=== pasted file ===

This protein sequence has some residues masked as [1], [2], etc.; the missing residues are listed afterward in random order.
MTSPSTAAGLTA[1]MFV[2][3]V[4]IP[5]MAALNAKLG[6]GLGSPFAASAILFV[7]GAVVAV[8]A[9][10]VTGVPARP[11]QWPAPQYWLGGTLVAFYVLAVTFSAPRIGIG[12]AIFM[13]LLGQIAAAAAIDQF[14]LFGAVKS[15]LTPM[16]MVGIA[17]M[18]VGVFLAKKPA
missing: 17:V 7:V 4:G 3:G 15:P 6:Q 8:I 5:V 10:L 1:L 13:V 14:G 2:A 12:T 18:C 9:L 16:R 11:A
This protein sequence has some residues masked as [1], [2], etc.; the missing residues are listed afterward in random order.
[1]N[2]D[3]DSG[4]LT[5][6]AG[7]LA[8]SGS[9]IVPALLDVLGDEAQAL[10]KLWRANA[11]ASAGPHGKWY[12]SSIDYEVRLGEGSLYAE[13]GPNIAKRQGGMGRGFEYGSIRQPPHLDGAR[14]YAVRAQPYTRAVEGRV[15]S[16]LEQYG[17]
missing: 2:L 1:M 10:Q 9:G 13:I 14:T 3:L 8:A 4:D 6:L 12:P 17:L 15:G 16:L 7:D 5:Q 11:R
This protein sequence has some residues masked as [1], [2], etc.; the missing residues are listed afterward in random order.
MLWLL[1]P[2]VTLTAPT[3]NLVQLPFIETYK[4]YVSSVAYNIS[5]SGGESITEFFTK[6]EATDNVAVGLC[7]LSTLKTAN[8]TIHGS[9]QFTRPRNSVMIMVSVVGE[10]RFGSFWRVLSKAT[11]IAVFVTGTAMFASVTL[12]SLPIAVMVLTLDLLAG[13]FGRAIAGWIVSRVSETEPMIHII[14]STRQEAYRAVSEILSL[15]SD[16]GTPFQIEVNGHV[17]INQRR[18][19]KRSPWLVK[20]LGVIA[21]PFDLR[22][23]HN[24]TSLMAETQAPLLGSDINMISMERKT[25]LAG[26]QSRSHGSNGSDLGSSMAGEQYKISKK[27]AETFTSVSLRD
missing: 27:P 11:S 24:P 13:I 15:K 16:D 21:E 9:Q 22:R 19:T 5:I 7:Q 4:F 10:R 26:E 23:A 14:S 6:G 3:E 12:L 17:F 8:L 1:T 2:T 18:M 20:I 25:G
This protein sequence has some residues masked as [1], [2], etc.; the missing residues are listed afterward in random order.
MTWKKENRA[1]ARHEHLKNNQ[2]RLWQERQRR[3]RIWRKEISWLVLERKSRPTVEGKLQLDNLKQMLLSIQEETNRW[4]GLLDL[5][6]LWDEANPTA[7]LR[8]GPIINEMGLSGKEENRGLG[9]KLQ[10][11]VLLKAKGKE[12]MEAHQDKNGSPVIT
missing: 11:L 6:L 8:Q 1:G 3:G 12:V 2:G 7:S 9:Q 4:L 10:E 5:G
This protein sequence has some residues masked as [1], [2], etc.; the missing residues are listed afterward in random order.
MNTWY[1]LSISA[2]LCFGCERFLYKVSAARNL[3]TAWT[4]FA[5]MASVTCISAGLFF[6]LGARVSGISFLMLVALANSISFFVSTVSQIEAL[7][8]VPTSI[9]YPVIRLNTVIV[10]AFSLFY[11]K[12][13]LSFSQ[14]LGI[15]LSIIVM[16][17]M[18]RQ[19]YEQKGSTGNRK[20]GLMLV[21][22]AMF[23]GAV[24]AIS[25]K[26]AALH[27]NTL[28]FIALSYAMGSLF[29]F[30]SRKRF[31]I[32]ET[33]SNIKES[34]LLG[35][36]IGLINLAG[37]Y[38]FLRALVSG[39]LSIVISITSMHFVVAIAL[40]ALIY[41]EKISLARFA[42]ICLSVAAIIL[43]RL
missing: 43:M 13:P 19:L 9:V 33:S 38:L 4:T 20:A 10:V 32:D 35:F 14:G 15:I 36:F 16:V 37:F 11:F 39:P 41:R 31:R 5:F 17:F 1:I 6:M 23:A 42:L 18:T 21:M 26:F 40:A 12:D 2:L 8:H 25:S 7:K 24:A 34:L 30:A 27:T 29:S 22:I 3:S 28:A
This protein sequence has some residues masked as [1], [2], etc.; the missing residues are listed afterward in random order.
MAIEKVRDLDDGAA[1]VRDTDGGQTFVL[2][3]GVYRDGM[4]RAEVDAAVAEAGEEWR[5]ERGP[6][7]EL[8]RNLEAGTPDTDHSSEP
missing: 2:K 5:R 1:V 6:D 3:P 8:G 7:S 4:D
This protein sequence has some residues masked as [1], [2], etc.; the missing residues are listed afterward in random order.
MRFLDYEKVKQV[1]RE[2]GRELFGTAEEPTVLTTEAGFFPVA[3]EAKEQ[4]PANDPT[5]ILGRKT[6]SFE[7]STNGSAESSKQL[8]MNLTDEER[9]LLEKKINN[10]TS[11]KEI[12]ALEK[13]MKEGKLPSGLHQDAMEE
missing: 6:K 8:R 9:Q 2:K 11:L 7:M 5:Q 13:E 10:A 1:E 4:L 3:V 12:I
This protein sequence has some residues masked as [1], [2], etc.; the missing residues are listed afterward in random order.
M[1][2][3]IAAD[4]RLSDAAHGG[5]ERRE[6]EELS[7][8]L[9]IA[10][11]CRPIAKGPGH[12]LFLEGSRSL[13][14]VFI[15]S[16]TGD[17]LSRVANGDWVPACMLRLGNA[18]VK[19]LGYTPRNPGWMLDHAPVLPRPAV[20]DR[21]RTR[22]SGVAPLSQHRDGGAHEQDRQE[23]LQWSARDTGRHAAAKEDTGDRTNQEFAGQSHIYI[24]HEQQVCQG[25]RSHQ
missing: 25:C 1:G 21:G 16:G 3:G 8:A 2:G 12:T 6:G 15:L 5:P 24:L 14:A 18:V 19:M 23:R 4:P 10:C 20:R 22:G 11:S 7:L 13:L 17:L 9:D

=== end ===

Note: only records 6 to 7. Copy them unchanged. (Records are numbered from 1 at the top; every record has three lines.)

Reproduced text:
This protein sequence has some residues masked as [1], [2], etc.; the missing residues are listed afterward in random order.
MAIEKVRDLDDGAA[1]VRDTDGGQTFVL[2][3]GVYRDGM[4]RAEVDAAVAEAGEEWR[5]ERGP[6][7]EL[8]RNLEAGTPDTDHSSEP
missing: 2:K 5:R 1:V 6:D 3:P 8:G 7:S 4:D
This protein sequence has some residues masked as [1], [2], etc.; the missing residues are listed afterward in random order.
MRFLDYEKVKQV[1]RE[2]GRELFGTAEEPTVLTTEAGFFPVA[3]EAKEQ[4]PANDPT[5]ILGRKT[6]SFE[7]STNGSAESSKQL[8]MNLTDEER[9]LLEKKINN[10]TS[11]KEI[12]ALEK[13]MKEGKLPSGLHQDAMEE
missing: 6:K 8:R 9:Q 2:K 11:L 7:M 5:Q 13:E 10:A 1:E 4:L 3:V 12:I